17. “Jesus is not a unifier; He is the most divisive figure in all of history. Trying to make His words more “comfortable” will only serve to strip them of their life-transforming and hope-giving power. Besides that, people deserve honesty not comfortable condescension.”

    It’s this honesty which is the purest form of love between me and my Lord! His love for me is so deep that He would never tell me even the smallest lie. He just wouldn’t! He couldn’t bare to…because no matter the consequence for Himself His greatest goal is MY protection. He wants me to meet His Heavenly Father so desperately that He sacrificed His own life for me…simply by living the Truth. And the Truth He spoke was for ME, my salvation. Once we realize this as Christian FOLLOWERS we too lay down the comforts of living and take up the cross of salvation, praying we will bring others with us…praying we will meet our own Simeons & Veronicas. Not with doom & gloom but with joy & song in our heart…(which does not mean struggle will cease to exist, lol.) I would like to think that is what the brave Christians in China are doing….trudging a road of happy destiny together as brothers & sisters in Christ. Drawing strength from one another to put salve on the discomfort they experience by their “Yes!” to the Lord.

    Thank you Mr. Unshakable Hope!!! …you always bring such god-sight to matters and I love how your messages always emanate from your heart. And I most especially thank you for the opportunity to pray for those who chose comfort over truth…one day may they discover the strength within themselves to embrace (the discomfort) the Truth may bring & may they never seek to live a day without it.

    Hugs n’ continued blessings to you, my friend!

    • Thank you, Dawn Marie. From reading your comments it’s obvious that you have thought a lot about this – I think all of those that have a genuine desire to lead people to Christ take this issue very seriously.
      I have a simple way of looking at truth – if a belief about God’s dealings with man is true, than it should apply to every man, regardless of race or nationality… So is the “comfortable” Western version of Christianity true or the “uncomfortable” version we see in China and so many other oppressed nations true? Anyone that’s read the New Testament would conclude that it’s the latter because the believers in the New Testament were never comfortable.

      • “Come…follow Me.” (He never indicated it would be easy, but oh how very much He showed us that the reward would be Great!) One day, through the grace of God, may we (all) meet to celebrate this Truth with Him. Blessing my friend!!

  18. I once heard a pastor comment that if he wasn’t making us feel uncomfortable, he wasn’t doing his job. We need to be moved out of our comfort zone and we need to find a way to gently speak truth to those who don’t believe.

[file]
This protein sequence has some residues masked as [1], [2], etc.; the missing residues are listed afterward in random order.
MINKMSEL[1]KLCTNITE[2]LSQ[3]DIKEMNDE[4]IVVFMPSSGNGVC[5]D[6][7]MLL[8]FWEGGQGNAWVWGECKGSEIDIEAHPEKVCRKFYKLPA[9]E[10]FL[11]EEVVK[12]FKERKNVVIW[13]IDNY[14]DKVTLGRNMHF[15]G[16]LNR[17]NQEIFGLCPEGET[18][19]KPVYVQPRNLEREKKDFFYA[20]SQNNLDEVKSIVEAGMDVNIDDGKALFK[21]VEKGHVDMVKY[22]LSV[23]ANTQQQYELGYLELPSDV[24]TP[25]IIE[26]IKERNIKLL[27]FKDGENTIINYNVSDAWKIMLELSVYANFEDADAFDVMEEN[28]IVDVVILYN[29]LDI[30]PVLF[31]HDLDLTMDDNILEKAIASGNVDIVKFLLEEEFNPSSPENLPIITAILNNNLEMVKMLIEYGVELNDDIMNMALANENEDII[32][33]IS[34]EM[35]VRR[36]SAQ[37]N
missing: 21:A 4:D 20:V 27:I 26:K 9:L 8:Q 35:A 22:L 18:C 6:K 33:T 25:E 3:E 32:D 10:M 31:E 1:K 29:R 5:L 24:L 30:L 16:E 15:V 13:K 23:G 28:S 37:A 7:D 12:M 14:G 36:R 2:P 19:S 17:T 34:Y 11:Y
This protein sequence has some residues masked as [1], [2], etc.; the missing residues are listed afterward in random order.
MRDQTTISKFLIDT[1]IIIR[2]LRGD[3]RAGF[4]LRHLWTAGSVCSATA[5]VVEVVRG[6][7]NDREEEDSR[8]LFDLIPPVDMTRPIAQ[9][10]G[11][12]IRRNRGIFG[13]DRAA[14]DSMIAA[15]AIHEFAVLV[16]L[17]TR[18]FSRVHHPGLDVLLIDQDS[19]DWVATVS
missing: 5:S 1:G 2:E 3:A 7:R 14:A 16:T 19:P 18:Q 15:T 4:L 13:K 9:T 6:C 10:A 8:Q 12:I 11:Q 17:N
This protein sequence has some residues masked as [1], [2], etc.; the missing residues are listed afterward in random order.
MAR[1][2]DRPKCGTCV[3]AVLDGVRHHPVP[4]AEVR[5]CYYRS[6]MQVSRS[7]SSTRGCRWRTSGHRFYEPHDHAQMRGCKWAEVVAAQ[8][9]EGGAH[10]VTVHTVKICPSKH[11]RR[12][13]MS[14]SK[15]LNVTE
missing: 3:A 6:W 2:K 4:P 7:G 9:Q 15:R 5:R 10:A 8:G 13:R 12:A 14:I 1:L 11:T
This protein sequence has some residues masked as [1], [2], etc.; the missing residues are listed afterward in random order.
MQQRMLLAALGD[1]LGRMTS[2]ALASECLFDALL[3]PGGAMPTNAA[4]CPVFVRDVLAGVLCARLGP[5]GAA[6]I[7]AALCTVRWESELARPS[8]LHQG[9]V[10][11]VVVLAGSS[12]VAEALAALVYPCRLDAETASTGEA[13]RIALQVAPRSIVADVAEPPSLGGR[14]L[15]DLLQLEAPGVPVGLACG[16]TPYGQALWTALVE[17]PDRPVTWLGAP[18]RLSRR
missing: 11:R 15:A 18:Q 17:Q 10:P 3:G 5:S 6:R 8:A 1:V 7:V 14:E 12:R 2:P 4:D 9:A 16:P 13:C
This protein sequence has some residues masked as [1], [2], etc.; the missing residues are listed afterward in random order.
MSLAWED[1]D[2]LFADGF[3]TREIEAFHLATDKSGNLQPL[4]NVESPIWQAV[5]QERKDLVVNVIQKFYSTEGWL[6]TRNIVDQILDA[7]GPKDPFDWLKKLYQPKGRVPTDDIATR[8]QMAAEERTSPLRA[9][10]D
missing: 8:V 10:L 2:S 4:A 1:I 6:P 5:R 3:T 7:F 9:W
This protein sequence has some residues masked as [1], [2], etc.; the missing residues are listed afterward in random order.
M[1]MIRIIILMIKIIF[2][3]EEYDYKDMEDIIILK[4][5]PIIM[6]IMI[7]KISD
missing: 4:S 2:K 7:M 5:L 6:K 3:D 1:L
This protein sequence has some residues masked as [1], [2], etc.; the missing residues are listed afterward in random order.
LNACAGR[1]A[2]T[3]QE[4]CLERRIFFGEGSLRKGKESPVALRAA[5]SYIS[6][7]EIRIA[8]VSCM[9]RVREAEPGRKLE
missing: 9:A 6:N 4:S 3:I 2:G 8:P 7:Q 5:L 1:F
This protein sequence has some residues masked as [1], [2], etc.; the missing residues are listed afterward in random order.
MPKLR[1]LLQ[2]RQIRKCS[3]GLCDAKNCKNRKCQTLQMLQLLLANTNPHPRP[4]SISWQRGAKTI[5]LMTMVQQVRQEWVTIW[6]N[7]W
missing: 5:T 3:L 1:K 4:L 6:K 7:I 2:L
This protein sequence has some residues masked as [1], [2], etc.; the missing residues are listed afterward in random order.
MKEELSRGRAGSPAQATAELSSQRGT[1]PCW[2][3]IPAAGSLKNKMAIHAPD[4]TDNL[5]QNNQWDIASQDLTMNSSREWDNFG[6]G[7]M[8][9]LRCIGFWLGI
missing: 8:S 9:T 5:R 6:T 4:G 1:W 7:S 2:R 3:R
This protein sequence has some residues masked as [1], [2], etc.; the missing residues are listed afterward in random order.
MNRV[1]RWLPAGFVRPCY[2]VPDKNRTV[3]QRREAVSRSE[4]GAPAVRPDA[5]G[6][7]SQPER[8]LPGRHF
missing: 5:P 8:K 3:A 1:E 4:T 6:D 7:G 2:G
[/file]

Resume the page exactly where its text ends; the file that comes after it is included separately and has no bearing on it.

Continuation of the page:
19. A powerful and timely post Bill and great quotes from the one and only C S Lewis. He and you are right, there is absolutely nothing comfortable about true Christianity, infact it is the opposite. All the more for us to draw close to the truth every day and hold on to that truth. Reading these Chinese rules sends shudders down my spine, yet it is a sobering thought that there are so many Christians there suffering for their faith. This truly does bring home the real message of Jesus in a world that sees His message more and more diluted everday. Much to ponder here Bill, God bless you.

  20. Thanks, Bill.

  21. “I’m just not clever enough to make Jesus and the New Testament into something more “comfortable.” Brother, Amen! I appreciate your honesty and boldness to make such a statement. That one sentence alone was an encouragement to me. I’m glad you’re here. 🙂

  22. Good post. We are definitely living in a time when the difference between true-believer and non-believer is distinct. I don’t think our sleepy-comfort is going to last much longer. The American church needs to wake up!

  23. I will never grow tired of reading your blogs. They are thought-provoking, inspiring and very challenging. Thank you for sharing this!

  24. I love this post. Thank you for a fresh take on this topic. It’s been said, but not this well. Clearly, it needs to be said again and again, because the only way you know you know it is if you are doing it and so far we aren’t doing anything differently.

  25. Thanks for telling it like it is! I see the desire for comfort as the “termite” that infects the church and eats away at it until it is only an empty shell. I try my best as a pastor to point toward the uncomfortable road you mentioned—the road of sacrifice, the road of service to those who Jesus served, the road of taking up his cross as we seek to follow him. I would like to hope as a pastor I’ve made church-goers less comfortable but it seems an impossible task. I keep telling myself the words of Jesus that “with God everything is possible.”

    • Thank you, Pastor Jim. I think those that teach a “comfortable gospel” have to do so on purpose by omitting or taking verses out of context… It’s much easier to teach the Bible as written, don’t you think?